Spain, Camino de Santiago (2018)

Camino Route

My Quest For Zest...


The French Way: St. Jean Pied De Port to Finistere, Spain (5 week pilgrimage)


A five week, 780km (485mile) physical, mental and spiritual pilgrimage...In the summer of 2018 I began the French Way on the Camino de Santiago after a week of sightseeing and vacationing in Barcelona with my family! I began the pilgrimage with an attitude of "I can do this on my own." I was there for my inner work and didn't want any "distractions"...By day three, the way had cracked my hard-shell exterior wide open and into a million little pieces; I was longing for social connections, I was desperate to share this journey with the fellow pilgrims around me, I was physically beat, mentally drained and questioning my faith..."what have I gotten myself into?" I contemplated for hours a day in my silent walk...

In my inner storm and darkness, the universe responded in love and light, getting me out of my own way. That third day I decided I couldn't push further to my intended days destination, blisters were forming on both feet making each step a painful struggle and my backpack was weighing heavier than ever on my shoulders. I was forced to stop, and in that afternoon at the albergue (pilgrim accommodation) I met two girls that would end up being an essential part of my journey. We instantly became friends, as one does on the Camino. In one conversation you'll know a persons life story, their innermost fears and desires, their purpose for embarking on the long and trying journey, where they've been and where they "think" they're headed... Connections are fast and go deep in a short amount of time. I don't know whether this is due to the spirit of the Camino or to the fact that despite what I, and many others, come into The Way thinking about completing it in solitude, friendships and connections are a crucial part of the journey.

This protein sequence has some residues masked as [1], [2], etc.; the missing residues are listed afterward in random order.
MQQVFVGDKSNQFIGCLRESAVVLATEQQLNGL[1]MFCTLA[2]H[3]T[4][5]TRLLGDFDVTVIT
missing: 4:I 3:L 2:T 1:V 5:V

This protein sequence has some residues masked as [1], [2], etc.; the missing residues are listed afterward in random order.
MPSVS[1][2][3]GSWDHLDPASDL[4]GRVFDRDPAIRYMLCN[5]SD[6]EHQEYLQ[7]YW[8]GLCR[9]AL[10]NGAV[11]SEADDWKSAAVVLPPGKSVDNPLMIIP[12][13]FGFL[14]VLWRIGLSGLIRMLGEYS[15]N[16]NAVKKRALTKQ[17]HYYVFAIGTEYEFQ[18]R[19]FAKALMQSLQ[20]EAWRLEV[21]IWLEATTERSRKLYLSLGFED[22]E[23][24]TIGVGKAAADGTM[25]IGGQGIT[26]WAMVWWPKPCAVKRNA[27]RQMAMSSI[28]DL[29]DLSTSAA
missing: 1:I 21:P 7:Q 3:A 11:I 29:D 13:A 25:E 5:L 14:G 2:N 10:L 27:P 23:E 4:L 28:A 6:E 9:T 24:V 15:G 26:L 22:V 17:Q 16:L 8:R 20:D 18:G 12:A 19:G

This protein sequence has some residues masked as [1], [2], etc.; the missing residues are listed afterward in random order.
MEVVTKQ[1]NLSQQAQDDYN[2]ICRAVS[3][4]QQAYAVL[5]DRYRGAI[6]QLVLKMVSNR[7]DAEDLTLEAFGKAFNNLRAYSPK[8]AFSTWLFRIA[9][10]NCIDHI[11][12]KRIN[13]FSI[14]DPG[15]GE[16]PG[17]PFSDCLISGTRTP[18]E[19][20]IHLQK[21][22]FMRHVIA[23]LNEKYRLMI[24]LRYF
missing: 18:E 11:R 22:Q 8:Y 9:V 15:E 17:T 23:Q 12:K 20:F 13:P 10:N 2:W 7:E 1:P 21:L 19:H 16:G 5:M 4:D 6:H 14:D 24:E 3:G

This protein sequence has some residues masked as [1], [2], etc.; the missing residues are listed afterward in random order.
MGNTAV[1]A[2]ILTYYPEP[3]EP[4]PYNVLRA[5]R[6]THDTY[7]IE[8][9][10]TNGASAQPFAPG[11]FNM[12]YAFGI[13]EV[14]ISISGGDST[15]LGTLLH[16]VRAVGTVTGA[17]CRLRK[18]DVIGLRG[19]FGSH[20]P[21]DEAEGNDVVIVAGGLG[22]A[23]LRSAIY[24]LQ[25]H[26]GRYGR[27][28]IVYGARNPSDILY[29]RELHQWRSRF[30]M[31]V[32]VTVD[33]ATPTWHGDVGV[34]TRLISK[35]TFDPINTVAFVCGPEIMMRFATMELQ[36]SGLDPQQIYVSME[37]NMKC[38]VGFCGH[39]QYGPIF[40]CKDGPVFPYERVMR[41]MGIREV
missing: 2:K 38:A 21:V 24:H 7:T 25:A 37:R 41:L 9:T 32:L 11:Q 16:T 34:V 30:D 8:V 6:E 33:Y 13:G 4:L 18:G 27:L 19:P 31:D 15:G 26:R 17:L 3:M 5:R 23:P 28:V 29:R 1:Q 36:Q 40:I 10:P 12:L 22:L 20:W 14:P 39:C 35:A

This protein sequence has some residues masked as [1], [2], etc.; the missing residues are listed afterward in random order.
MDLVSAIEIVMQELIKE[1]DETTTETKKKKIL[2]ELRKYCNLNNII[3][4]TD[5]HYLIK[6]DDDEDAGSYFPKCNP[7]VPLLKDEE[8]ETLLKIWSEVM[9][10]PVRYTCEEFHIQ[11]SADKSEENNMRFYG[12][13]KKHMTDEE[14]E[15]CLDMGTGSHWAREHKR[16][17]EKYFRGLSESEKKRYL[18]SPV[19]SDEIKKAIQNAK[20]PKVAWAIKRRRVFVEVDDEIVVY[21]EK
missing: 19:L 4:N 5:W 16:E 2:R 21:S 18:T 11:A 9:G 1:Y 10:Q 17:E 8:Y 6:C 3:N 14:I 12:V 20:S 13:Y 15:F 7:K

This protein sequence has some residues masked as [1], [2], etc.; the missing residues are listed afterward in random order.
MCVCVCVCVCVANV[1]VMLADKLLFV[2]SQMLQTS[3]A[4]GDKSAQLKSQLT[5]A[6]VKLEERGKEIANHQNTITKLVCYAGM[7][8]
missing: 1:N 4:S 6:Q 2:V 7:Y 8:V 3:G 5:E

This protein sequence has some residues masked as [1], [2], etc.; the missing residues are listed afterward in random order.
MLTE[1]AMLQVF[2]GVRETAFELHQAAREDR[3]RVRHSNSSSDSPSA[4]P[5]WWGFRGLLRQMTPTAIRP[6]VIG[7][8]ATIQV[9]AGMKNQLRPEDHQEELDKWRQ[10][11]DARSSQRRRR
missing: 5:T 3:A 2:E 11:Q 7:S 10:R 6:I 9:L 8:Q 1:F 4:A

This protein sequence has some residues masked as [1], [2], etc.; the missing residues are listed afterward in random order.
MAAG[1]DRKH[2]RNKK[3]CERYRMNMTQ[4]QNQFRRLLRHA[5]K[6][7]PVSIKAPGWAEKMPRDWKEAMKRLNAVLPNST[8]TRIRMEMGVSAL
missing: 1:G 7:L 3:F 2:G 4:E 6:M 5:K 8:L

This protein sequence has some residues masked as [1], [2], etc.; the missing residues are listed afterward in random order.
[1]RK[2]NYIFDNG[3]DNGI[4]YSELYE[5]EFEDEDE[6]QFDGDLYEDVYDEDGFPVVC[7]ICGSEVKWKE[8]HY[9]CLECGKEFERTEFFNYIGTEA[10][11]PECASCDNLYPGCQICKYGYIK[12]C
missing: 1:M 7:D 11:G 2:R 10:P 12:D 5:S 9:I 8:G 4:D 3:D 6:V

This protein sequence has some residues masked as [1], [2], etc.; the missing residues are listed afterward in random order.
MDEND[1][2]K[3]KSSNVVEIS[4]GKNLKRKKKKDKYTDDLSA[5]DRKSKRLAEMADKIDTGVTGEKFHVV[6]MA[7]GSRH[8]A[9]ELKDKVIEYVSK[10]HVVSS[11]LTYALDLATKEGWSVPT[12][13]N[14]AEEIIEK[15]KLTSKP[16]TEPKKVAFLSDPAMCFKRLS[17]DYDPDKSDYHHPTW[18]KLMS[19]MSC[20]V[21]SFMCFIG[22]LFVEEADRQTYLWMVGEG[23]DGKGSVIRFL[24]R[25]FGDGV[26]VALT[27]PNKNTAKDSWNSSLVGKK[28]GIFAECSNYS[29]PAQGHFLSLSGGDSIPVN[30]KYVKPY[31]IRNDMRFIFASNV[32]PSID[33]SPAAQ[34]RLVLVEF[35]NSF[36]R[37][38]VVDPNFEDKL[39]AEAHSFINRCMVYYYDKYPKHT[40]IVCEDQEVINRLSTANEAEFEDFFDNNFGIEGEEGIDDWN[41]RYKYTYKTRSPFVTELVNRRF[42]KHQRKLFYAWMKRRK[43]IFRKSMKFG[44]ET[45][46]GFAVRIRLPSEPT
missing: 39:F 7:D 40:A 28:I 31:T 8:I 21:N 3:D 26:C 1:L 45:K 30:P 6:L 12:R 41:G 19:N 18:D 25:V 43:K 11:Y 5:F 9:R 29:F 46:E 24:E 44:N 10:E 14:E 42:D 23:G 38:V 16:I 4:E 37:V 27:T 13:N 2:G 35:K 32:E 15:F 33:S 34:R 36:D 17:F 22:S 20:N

Day by day, step by step, mile by mile, I made my way across the north of Spain to reach the village of Santiago de Compostela (and after the "End of the Earth" in the village of Finisterre). My daily routine typically stayed about the same: wake up early, walk, stop for breakfast, walk some more, arrive by mid afternoon to intended destination, shower, wash clothes, have lunch, rest, have dinner, sleep early. Routine became familiar but the scenery was constantly changing, my mind shifting, my spirituality sharpening.

For the most part, I still walked on my own at my pace, within myself and with my thoughts. However, there as well were meaningful conversations and belly-hurting laughs with my friends. There were small conversations with pilgrims passing. There were familiar faces that I'd see day to day, or every couple of days, and these moments were reminders that we're all together, on the same path, but different journeys.